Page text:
I silently cried in front of St. Jude. In front of the other church-goers as we walked back to our pew. I took my Dad's card out of my wallet, and my friend G's, and I propped them up on the pew. R. took this pokemon card and propped it up beside it.
He played with his cards while the adults took in the homily, the standard prayers, and when it came time to say the Lord's Prayer, it was no longer that dull verse I listened to over a PA system in public school, it had meaning, it had specialness. It had been the verse that had seen my Dad out of this world, into the other.
I cried all through church on Saturday. I had one lone kleenex, which I held on to tightly.
The sermon was, fittingly, about wonder. Wondrous it is, a new thought is always 'wondrous' to me. The idea of the other horizon, wondrous. For the priest it could be a glass of water, the wonder of the church itself; if we feel this wondrous in the building, we should feel even more wondrous outside of it.
I think about wonder as I try to quell anxiety. I think about our simple planet, us complex creatures, making our way along, to our eventual, unpredictable, unknowable death date, that we pass every year, with out thought, a future anniversary that we will not need to celebrate.
I've had many up and down days the last thirteen (that number again) days. I've had days of prayers of gratitude for delivering my Dad. I've had moments of utter despair, ruminating on my failures as his daughter, the fracture sometimes evident in our relationship a source of real pain. I have moments of pride and peace, thinking about my dedication to making his hospital stay more bear-able, of the conversations we had, the ones that will last me the rest of my life. The poems, the stories, the spirits hovering nearby. The pink-and-silver bird alighting on his window sill, peering in one day, a gentle warning, I look at it as. A symbol of peace. Does Ontario even have pink birds?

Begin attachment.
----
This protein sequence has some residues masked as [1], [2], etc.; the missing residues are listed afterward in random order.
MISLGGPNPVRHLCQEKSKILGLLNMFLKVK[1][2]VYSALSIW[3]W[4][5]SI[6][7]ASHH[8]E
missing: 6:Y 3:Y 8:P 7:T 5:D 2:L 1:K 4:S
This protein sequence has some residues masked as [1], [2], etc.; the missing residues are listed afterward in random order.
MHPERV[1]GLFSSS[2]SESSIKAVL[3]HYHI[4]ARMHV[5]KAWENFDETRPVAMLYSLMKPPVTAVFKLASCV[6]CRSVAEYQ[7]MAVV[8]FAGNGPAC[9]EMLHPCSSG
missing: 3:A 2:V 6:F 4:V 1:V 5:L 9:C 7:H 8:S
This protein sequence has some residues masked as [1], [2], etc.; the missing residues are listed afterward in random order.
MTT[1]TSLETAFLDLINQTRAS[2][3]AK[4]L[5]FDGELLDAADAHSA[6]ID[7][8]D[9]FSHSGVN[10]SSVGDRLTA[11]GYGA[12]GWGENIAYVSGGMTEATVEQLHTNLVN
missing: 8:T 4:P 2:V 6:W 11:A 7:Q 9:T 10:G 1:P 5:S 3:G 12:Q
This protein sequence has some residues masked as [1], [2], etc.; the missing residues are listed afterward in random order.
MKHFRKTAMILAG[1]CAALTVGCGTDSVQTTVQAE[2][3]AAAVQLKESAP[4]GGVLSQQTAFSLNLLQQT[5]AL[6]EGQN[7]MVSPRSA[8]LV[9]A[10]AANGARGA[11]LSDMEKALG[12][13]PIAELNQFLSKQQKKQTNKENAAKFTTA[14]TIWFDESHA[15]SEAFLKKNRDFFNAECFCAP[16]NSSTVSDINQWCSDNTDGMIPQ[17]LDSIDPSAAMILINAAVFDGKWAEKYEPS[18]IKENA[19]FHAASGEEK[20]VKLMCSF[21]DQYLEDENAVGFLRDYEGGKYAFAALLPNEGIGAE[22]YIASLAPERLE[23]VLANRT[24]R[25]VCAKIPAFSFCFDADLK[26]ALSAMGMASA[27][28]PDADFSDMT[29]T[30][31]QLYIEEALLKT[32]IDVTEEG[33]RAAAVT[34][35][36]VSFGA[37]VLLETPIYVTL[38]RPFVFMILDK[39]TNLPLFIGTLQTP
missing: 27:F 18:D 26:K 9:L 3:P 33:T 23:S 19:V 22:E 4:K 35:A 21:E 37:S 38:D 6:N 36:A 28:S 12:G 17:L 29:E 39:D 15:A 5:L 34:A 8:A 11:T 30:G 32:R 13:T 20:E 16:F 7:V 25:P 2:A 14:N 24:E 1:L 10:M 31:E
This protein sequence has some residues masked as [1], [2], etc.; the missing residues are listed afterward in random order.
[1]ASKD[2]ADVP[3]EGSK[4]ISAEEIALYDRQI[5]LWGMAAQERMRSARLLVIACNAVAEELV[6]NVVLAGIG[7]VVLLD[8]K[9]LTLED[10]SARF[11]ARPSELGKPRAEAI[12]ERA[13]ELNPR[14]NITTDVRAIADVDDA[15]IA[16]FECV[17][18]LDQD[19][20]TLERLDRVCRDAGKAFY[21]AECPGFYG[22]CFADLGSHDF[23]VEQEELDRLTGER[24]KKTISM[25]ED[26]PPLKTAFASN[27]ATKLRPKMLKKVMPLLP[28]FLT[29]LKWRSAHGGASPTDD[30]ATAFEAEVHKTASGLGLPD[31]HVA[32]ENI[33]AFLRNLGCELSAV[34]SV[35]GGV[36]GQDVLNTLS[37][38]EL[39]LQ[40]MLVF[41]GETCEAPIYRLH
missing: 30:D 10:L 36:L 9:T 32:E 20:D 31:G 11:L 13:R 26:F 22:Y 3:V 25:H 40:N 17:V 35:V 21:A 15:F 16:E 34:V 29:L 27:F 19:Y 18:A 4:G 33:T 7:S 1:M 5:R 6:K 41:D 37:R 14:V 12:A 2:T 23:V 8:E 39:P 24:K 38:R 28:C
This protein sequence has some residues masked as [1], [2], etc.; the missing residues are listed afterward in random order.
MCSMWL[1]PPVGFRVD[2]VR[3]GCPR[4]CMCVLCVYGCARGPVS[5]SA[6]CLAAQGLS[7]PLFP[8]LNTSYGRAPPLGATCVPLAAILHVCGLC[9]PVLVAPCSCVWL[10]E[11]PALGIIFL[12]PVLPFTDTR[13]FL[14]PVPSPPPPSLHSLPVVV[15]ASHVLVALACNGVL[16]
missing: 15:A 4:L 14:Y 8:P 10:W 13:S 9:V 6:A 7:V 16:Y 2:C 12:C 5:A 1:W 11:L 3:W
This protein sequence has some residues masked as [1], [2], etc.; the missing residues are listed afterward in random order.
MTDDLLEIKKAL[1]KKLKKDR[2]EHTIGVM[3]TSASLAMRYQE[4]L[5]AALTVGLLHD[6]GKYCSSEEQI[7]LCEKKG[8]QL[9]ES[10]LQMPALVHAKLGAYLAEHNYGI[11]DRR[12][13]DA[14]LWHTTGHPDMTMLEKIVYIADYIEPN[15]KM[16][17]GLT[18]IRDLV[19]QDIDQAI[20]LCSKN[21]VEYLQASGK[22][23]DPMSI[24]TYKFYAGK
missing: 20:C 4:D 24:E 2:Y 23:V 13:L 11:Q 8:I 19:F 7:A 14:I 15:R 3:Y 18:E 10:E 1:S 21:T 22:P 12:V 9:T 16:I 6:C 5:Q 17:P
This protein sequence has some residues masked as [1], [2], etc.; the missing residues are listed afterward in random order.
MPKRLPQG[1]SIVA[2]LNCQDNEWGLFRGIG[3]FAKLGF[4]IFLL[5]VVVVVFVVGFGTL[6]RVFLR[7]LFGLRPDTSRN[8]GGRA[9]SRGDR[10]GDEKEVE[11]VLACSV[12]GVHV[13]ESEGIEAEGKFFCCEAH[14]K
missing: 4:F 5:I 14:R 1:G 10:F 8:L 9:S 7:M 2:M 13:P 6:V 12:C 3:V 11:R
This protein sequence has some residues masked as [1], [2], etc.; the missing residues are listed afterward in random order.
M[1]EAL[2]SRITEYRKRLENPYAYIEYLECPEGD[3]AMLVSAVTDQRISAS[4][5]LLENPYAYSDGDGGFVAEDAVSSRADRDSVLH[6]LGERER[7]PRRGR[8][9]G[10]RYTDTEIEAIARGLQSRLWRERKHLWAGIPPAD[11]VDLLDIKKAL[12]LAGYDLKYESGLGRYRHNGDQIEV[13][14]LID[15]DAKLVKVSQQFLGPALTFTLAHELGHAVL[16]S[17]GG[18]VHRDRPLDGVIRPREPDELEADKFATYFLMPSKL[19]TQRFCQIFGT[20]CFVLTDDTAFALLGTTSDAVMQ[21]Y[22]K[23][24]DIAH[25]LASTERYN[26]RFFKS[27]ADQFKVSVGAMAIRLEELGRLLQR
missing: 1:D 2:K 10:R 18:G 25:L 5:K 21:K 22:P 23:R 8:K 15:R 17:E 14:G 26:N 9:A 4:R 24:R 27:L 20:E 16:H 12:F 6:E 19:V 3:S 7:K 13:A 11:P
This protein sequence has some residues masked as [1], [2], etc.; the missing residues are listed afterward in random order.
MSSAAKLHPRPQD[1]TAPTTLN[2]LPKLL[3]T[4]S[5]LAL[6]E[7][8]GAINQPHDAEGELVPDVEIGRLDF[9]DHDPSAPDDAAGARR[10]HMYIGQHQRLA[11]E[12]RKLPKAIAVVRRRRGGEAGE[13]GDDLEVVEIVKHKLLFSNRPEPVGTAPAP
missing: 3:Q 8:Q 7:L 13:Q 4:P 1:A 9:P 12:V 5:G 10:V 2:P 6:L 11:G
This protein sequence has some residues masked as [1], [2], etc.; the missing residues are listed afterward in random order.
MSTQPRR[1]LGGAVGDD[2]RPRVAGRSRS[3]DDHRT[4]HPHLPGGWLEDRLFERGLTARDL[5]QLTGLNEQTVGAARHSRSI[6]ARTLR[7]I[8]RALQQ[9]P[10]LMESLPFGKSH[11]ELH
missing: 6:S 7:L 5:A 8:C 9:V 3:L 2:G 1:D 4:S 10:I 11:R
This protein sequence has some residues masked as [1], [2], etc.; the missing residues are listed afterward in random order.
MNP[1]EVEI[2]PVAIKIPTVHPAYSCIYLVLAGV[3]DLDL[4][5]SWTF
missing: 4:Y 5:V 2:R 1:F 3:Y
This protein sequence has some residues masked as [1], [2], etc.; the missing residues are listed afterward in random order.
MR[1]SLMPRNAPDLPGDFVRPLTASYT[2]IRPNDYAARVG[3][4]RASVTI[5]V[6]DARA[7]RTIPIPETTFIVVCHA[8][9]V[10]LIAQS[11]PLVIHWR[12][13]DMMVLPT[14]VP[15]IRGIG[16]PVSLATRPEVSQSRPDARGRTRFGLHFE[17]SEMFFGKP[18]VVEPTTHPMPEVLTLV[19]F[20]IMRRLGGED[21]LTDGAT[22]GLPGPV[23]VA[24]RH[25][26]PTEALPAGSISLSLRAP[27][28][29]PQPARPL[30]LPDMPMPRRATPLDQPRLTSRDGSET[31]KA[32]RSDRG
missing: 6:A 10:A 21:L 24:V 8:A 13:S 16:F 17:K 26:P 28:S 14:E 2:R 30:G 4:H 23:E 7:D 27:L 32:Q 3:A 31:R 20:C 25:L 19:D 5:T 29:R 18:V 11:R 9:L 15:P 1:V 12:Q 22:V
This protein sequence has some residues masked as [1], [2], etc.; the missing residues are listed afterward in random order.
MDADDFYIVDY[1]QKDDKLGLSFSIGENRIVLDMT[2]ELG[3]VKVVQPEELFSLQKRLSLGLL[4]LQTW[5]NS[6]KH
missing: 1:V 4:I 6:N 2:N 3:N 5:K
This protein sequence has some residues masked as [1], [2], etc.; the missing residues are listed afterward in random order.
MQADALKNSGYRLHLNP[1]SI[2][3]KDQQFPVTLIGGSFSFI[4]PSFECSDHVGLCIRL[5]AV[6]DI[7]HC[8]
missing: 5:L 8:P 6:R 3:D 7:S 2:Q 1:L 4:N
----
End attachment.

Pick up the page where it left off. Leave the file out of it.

I continue to catch-up on my own neglectful spirit work, nourish the part of my soul that wants to take a nap. Escape, run into oblivion, but no matter how far I run, I stop, in the throbbing stillness, finally, of my head, but my troubles somehow kept up. Not to banish them is my goal, but rather, just to tame them. To stop the coming from fear, which is where I live right now. Fear, the cracks of only slivered light shafting in. Tasks that I attempt often end before they begin.
I'm grateful, even for this rambling blog post, to let people know how I am in one fell swoop;
healthy (and grateful for that)
up and down
a little overwhelmed.
I continue to write, not so much to share, but to get this out of me.
It is, as Capote said, haunting.
It has its own life, too.
I make plans, plans for life. Too see M. whom I am missing far too much at this moment, about which I can do nothing for the missing until I see him, late summer. I make plans to see L., to allow her radiant company to pull me out of this, out of me.
I put my fears aside, and contiue to go forth in this life.
What choice do I have, surrounded by all the wonder?